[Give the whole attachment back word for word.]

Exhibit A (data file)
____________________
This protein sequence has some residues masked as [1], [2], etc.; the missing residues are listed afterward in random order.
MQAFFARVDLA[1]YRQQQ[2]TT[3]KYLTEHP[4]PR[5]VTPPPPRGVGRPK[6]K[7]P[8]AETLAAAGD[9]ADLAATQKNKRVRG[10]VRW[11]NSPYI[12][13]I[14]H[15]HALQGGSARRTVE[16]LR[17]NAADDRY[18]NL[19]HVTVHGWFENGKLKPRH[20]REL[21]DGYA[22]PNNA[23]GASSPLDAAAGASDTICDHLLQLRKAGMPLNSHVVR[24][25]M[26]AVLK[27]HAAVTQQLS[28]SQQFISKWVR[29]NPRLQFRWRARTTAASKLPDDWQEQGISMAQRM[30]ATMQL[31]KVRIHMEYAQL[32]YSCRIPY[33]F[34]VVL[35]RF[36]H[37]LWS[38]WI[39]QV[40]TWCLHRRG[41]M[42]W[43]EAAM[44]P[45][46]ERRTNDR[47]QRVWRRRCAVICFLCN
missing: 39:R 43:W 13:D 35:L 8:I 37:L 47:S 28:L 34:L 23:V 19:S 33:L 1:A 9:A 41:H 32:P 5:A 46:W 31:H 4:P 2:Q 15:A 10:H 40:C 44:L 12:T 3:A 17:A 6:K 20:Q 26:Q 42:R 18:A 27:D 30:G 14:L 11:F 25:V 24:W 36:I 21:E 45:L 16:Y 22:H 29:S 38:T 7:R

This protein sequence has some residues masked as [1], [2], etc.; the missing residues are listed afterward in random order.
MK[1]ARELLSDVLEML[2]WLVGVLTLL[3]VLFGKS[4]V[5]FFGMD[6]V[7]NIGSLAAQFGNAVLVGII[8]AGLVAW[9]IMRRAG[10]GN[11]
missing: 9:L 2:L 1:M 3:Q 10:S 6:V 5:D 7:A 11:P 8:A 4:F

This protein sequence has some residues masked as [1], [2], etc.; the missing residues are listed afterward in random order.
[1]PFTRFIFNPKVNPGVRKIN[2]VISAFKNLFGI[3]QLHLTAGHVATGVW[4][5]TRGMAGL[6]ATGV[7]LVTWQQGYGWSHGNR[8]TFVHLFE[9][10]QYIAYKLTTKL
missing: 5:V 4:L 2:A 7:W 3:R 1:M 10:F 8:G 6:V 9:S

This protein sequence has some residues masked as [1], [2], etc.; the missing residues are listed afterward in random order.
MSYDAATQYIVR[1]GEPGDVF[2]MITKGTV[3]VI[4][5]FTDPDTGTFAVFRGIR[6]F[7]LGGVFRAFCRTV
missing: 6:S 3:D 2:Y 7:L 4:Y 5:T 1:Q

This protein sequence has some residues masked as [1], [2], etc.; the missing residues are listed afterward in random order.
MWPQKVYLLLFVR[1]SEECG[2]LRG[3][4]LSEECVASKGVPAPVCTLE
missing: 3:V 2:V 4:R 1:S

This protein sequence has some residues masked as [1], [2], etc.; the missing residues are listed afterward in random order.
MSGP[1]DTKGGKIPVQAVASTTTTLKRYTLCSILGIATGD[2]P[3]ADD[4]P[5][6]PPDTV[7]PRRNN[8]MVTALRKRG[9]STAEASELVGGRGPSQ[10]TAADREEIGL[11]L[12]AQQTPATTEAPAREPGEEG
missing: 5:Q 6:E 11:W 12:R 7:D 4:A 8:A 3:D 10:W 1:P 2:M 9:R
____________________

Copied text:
This protein sequence has some residues masked as [1], [2], etc.; the missing residues are listed afterward in random order.
MQAFFARVDLA[1]YRQQQ[2]TT[3]KYLTEHP[4]PR[5]VTPPPPRGVGRPK[6]K[7]P[8]AETLAAAGD[9]ADLAATQKNKRVRG[10]VRW[11]NSPYI[12][13]I[14]H[15]HALQGGSARRTVE[16]LR[17]NAADDRY[18]NL[19]HVTVHGWFENGKLKPRH[20]REL[21]DGYA[22]PNNA[23]GASSPLDAAAGASDTICDHLLQLRKAGMPLNSHVVR[24][25]M[26]AVLK[27]HAAVTQQLS[28]SQQFISKWVR[29]NPRLQFRWRARTTAASKLPDDWQEQGISMAQRM[30]ATMQL[31]KVRIHMEYAQL[32]YSCRIPY[33]F[34]VVL[35]RF[36]H[37]LWS[38]WI[39]QV[40]TWCLHRRG[41]M[42]W[43]EAAM[44]P[45][46]ERRTNDR[47]QRVWRRRCAVICFLCN
missing: 39:R 43:W 13:D 35:L 8:I 37:L 47:S 28:L 34:L 23:V 19:S 33:L 1:A 9:A 41:H 32:P 5:A 46:W 31:H 4:P 2:Q 15:A 10:H 40:C 44:L 12:T 3:A 17:A 6:K 20:Q 26:Q 42:R 18:A 27:D 30:G 14:L 11:F 25:V 24:W 36:I 21:E 45:L 16:Y 22:H 29:S 38:T 7:R

This protein sequence has some residues masked as [1], [2], etc.; the missing residues are listed afterward in random order.
MK[1]ARELLSDVLEML[2]WLVGVLTLL[3]VLFGKS[4]V[5]FFGMD[6]V[7]NIGSLAAQFGNAVLVGII[8]AGLVAW[9]IMRRAG[10]GN[11]
missing: 9:L 2:L 1:M 3:Q 10:S 6:V 5:D 7:A 11:P 8:A 4:F

This protein sequence has some residues masked as [1], [2], etc.; the missing residues are listed afterward in random order.
[1]PFTRFIFNPKVNPGVRKIN[2]VISAFKNLFGI[3]QLHLTAGHVATGVW[4][5]TRGMAGL[6]ATGV[7]LVTWQQGYGWSHGNR[8]TFVHLFE[9][10]QYIAYKLTTKL
missing: 5:V 4:L 2:A 7:W 3:R 1:M 10:F 8:G 6:V 9:S

This protein sequence has some residues masked as [1], [2], etc.; the missing residues are listed afterward in random order.
MSYDAATQYIVR[1]GEPGDVF[2]MITKGTV[3]VI[4][5]FTDPDTGTFAVFRGIR[6]F[7]LGGVFRAFCRTV
missing: 6:S 3:D 2:Y 7:L 4:Y 5:T 1:Q

This protein sequence has some residues masked as [1], [2], etc.; the missing residues are listed afterward in random order.
MWPQKVYLLLFVR[1]SEECG[2]LRG[3][4]LSEECVASKGVPAPVCTLE
missing: 3:V 2:V 4:R 1:S

This protein sequence has some residues masked as [1], [2], etc.; the missing residues are listed afterward in random order.
MSGP[1]DTKGGKIPVQAVASTTTTLKRYTLCSILGIATGD[2]P[3]ADD[4]P[5][6]PPDTV[7]PRRNN[8]MVTALRKRG[9]STAEASELVGGRGPSQ[10]TAADREEIGL[11]L[12]AQQTPATTEAPAREPGEEG
missing: 5:Q 6:E 11:W 12:R 7:D 4:A 8:A 3:D 10:W 1:P 2:M 9:R